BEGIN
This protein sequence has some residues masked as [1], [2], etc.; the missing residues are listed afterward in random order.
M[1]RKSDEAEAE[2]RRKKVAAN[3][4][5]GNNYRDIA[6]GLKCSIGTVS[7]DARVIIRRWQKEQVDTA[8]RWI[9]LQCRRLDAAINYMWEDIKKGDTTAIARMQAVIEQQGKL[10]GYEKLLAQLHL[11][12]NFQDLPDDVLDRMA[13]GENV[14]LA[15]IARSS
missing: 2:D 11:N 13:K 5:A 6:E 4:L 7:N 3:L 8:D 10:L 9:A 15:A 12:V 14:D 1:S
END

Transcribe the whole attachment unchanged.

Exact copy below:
This protein sequence has some residues masked as [1], [2], etc.; the missing residues are listed afterward in random order.
M[1]RKSDEAEAE[2]RRKKVAAN[3][4][5]GNNYRDIA[6]GLKCSIGTVS[7]DARVIIRRWQKEQVDTA[8]RWI[9]LQCRRLDAAINYMWEDIKKGDTTAIARMQAVIEQQGKL[10]GYEKLLAQLHL[11][12]NFQDLPDDVLDRMA[13]GENV[14]LA[15]IARSS
missing: 2:D 11:N 13:K 5:A 6:E 4:L 7:N 3:L 8:D 10:L 9:A 15:A 12:V 14:D 1:S